Paris: Night and Day

The city of Paris has a deputy mayor of the night. It is hard to think of a bureaucratic job title with more global cool cachet, even if large parts of the job involve overseeing sanitation, street repairs and other decidedly unromantic and under-appreciated nighttime activities that make cities functional. The city also has a powerful and well-funded cultural machine, which every year puts on an all-night contemporary art festival known as Nuit Blanche.

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Nuit Blanche, which literally means "white night" in French but translates as "all-nighter," is a pub crawl of at times interesting but often terrible installations, performance art and spectacle. The true purpose is to wander the city with art map in hand, poking your head in seemingly every church, theater and gallery space across multiple arrondissements. Tens of thousands of Parisians and tourists get their avant-garde flaneurie on every year, and the event has spread like wildfire across European capitals and to "cool" cities around the world. It is part of a global urban trend of late-night art: museums staying open later and hosting party-like events and regular open gallery nights that are now a staple of urban culture.

Nuit Blanche is classic Paris — mostly white; very bourgeois, arty and pretentious; and "global city/creative classy" before we knew to call it that. It would be easy to criticize if this was all that public Paris sponsored, but it is just one night on a calendar of public spectacle that has become increasingly inclusive.

Fête de la Musique is another global phenomenon hatched in France that sees every burg in the Republique drag out its collective flugelhorn and channel an inner Brassens and IAM. The deputy mayor is busy that night, trying to manage a city in which every teenage garage band, local marching band and new hip-hop crew is camped out on corners for all to hear (of course, not on the same corners, but that is a different post).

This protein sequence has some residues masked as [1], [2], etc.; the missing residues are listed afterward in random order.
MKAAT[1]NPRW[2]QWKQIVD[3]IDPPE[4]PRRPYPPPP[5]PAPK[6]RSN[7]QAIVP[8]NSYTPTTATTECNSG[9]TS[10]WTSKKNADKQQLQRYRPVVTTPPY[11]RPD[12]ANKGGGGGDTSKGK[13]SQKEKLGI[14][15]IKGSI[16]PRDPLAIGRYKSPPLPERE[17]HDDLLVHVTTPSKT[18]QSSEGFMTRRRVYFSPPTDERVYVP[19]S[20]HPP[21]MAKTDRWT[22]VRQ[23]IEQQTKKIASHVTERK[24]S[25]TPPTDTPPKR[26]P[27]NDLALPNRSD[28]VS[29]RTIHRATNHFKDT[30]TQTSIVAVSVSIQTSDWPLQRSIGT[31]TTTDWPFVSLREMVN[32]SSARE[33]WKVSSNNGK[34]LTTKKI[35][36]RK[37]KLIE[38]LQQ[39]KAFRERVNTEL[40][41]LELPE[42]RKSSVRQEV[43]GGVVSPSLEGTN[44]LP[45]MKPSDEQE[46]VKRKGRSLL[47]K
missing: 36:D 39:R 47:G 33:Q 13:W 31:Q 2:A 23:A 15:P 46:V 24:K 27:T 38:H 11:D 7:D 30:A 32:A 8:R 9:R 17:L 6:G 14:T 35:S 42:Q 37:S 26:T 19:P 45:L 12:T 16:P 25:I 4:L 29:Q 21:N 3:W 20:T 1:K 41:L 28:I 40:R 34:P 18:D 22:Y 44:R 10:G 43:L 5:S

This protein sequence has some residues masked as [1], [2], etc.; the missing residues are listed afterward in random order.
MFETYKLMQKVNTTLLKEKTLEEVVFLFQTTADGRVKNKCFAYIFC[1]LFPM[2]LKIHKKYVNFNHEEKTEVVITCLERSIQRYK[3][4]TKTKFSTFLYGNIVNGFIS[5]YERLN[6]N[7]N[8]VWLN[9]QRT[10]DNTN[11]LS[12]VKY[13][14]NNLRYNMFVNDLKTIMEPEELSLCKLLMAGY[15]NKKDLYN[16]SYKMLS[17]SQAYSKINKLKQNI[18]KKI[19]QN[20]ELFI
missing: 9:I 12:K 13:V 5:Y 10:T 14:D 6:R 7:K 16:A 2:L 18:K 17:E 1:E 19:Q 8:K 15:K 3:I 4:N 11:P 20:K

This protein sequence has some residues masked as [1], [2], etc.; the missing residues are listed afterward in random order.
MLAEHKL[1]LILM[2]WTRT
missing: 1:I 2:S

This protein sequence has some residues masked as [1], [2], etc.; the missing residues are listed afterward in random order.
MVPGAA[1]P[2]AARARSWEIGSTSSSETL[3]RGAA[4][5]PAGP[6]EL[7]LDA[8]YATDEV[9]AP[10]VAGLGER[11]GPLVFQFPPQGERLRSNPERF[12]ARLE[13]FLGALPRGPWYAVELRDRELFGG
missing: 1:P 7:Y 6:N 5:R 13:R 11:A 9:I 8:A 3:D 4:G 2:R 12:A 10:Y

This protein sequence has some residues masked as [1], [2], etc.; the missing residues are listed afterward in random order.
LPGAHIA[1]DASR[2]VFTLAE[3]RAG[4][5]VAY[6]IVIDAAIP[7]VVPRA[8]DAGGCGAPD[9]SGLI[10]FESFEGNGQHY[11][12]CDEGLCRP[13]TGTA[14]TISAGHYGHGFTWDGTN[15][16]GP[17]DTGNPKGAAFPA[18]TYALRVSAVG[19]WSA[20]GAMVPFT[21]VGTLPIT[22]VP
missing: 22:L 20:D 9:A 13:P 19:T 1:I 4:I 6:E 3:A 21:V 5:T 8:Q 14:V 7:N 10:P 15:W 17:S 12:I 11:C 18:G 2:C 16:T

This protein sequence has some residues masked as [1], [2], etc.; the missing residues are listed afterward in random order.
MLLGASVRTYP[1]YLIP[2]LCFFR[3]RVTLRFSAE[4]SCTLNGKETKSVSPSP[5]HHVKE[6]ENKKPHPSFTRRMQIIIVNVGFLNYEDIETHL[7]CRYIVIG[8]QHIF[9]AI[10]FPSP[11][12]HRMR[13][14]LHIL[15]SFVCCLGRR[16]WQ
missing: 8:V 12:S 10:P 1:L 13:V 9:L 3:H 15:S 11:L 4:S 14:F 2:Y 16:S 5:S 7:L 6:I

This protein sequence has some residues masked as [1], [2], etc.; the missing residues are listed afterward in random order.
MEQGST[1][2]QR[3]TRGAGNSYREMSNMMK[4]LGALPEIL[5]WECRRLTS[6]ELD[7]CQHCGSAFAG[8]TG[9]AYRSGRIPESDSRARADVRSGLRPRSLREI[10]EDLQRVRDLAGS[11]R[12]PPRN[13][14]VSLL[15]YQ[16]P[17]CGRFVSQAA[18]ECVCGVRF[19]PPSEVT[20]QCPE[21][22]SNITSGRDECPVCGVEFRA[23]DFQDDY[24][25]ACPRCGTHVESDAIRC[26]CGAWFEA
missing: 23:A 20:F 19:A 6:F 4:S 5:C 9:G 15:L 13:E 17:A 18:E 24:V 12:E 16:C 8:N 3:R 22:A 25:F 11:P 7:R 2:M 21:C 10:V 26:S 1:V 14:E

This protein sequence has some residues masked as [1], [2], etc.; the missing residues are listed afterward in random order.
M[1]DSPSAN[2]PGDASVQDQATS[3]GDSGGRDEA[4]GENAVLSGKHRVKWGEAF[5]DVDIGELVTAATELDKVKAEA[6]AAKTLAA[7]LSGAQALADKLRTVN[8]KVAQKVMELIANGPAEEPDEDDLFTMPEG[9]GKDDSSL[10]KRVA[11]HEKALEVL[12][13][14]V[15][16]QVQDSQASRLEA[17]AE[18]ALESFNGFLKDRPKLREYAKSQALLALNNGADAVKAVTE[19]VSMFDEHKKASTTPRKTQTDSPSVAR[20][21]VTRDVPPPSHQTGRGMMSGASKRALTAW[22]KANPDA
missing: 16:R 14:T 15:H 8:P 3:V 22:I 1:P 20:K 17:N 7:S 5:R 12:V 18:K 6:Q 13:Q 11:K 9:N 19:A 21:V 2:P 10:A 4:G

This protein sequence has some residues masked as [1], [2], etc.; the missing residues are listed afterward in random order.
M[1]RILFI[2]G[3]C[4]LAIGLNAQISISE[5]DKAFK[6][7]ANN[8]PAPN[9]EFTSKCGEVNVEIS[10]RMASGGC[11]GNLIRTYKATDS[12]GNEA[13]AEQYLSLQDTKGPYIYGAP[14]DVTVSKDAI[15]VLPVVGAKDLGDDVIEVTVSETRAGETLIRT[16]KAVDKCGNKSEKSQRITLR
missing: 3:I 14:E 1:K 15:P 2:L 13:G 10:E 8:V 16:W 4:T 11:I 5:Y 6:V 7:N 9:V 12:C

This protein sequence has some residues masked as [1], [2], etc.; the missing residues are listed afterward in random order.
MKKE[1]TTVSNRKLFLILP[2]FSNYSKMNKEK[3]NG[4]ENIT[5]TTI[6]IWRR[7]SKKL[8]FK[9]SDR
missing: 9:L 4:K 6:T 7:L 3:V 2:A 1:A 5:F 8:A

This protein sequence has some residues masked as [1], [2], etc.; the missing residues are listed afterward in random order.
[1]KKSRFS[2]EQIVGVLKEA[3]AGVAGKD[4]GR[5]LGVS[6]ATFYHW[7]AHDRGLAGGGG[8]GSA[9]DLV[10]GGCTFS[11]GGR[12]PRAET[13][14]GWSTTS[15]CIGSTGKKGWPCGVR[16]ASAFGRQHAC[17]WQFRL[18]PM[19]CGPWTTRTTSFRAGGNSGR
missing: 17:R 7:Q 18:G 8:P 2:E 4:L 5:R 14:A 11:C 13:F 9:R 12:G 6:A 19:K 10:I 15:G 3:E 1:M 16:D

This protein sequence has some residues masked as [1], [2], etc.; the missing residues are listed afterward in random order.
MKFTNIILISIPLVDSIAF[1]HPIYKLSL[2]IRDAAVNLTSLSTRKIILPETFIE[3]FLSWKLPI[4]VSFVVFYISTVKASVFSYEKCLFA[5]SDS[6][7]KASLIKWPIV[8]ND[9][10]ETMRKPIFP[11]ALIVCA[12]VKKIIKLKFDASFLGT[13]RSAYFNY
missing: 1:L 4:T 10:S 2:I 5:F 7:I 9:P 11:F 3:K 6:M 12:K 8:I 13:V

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My favorite public Paris spectacle is Paris Plage, not because it is a fake beach, but because of the Paris it is designed for. Created to give a bit of summer fun to local kids and families who may not have the resources to head out of the city like the bourgeois masses, Paris Plage occupies stretches of the Seine riverbanks and the now-thoroughly cool Canal Saint Martin for a month every summer. Everything is free: water sports for kids, petanque for beginners, the old-school cool of the guinguette (think public barn dance) and of course, sand. The best part is watching hipsters like me wandering around our normal territory of the Canal banks, displaced temporarily by picnicking Indian, Chinese and French-Arab families and groups of old folks from the neighborhoods.

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What makes this all possible are two factors increasingly missing in American cities. One is an urban government with the resources and willpower to sponsor truly public spectacles. So much in the U.S. is dependent on private money and initiative that few events feel truly public and truly free. The second is the sad state of violence, especially in my California cities. San Francisco is canceling iconic nighttime events like Halloween because it cannot solve its violence problem and reigning in unique parties like Bay to Breakers in what some call the "war on fun." Oakland is debating a youth curfew, which is surprisingly common throughout American cities.

There is more to cities than fun, and more to solving inequality than open public space, but at least Paris seems to recognize that public fun — day and night, young and old — is part of a healthy and happy polis.

Credits: Photos by Alex Schafran.


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